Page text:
The Truth About Mutual Funds

When I first started investing, I bought mutual funds. My rationale was that fund managers had to know more about the market than me… right?

(Eventually, I started investing in stocks on my own. The only funds I tend to buy these days are index funds, like the ones Chief Investment Strategist Alexander Green recommends in The Gone Fishin’ Portfolio.)

The 1990s were the golden age of mutual funds. Fund managers like Peter Lynch were treated like rock stars.

The Truth About Mutual Funds

Mutual funds were featured prominently in investing magazines, like Money and Kiplinger.

But now their dirty little secret has come out. Year after year after year, actively managed funds underperform the market.

Want to hear a shocking statistic?

Ariadne Wealth Management recently conducted a study of Fidelity’s 136 large cap mutual funds. The number that beat the S&P 500 was staggeringly low.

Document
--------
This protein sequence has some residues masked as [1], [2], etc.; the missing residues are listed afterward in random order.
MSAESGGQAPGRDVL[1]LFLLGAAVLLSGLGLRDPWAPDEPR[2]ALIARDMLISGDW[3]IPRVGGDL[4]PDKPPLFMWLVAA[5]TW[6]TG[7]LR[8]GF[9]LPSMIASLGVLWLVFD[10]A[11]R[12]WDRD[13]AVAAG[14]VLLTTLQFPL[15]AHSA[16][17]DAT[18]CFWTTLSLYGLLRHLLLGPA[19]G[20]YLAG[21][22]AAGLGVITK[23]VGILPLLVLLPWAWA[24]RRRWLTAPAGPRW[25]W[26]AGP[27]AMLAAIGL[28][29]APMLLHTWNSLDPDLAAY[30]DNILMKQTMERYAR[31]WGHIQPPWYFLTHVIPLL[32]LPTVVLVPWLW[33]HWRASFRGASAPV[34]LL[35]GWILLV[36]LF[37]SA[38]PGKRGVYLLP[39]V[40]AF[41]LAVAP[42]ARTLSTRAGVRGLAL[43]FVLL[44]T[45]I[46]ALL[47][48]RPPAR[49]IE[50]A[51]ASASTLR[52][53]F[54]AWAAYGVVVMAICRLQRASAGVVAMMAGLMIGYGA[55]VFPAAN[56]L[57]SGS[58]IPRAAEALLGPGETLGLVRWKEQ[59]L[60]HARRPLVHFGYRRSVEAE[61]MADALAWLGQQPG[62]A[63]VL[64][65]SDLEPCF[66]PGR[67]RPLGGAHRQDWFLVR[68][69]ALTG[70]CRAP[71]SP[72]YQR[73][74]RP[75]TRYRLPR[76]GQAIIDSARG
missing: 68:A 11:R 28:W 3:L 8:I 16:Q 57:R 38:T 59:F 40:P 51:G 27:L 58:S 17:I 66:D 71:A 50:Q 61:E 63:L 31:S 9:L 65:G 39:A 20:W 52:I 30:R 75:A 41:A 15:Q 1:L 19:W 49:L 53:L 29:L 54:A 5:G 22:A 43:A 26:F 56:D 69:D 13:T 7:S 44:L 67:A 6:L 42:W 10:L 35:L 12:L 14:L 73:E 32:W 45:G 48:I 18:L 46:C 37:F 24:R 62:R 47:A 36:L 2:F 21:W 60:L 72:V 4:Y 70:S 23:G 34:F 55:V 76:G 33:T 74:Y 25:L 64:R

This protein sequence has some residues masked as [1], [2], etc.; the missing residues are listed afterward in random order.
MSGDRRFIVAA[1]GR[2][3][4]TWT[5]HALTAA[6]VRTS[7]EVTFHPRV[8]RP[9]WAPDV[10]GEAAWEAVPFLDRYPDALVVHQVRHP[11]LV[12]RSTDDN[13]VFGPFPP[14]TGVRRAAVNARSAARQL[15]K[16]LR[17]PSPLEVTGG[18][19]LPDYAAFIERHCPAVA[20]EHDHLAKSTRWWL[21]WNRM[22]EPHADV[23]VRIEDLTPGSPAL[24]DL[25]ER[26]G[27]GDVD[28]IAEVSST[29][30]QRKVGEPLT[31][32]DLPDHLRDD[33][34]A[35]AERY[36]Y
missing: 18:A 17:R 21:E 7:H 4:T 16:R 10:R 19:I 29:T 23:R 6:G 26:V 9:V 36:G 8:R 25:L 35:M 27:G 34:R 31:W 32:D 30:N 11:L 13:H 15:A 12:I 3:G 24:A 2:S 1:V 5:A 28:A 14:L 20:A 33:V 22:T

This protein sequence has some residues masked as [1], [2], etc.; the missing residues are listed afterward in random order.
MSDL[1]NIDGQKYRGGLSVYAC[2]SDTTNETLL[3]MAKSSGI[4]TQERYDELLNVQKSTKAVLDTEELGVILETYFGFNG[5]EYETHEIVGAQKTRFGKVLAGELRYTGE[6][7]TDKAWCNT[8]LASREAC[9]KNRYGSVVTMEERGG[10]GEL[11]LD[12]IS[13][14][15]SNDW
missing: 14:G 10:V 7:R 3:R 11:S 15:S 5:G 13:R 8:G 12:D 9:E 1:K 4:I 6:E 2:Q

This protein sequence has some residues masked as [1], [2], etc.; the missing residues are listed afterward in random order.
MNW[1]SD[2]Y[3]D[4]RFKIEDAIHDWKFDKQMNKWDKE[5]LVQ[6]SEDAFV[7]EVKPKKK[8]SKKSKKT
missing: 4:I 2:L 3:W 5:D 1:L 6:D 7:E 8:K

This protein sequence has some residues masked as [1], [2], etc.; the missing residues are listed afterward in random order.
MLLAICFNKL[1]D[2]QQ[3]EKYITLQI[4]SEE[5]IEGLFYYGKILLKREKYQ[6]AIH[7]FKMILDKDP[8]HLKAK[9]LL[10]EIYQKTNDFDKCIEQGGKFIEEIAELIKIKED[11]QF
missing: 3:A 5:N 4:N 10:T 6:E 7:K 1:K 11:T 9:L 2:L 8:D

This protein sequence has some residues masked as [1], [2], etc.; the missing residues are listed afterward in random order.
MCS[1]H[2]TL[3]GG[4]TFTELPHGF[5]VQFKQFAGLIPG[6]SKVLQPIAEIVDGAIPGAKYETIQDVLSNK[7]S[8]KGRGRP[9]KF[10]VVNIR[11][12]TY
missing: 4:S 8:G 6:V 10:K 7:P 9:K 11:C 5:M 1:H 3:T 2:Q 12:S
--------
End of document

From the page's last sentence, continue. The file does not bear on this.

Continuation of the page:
Take a guess how low.



The answer is ZERO.

None of Fidelity’s large cap mutual funds beat the S&P 500. Not a single one.

Nada. Bupkis. Goose egg.

You’d think one or two might have beaten the S&P just by accident!

And keep in mind…

Fidelity’s fund managers weren’t picked out of a high school detention class. These are smart individuals with MBAs from Wharton, the University of Chicago and the like.

Yet despite those accomplishments, this study proves that the actively managed mutual fund model doesn’t work.

Sure, you may find a few superb fund managers like Lynch who deliver outperformance. But they are very hard to find. (And if you want consistent outperformance, they’re nearly impossible to find.)

Fidelity is hardly alone.

Standard & Poor’s determined that 88% of actively managed mutual funds fail to beat their benchmarks. And that underperformance comes at a price…

The expense ratio for an actively managed fund is 60 basis points – 0.6% higher than that of a passive fund (one that follows an index).

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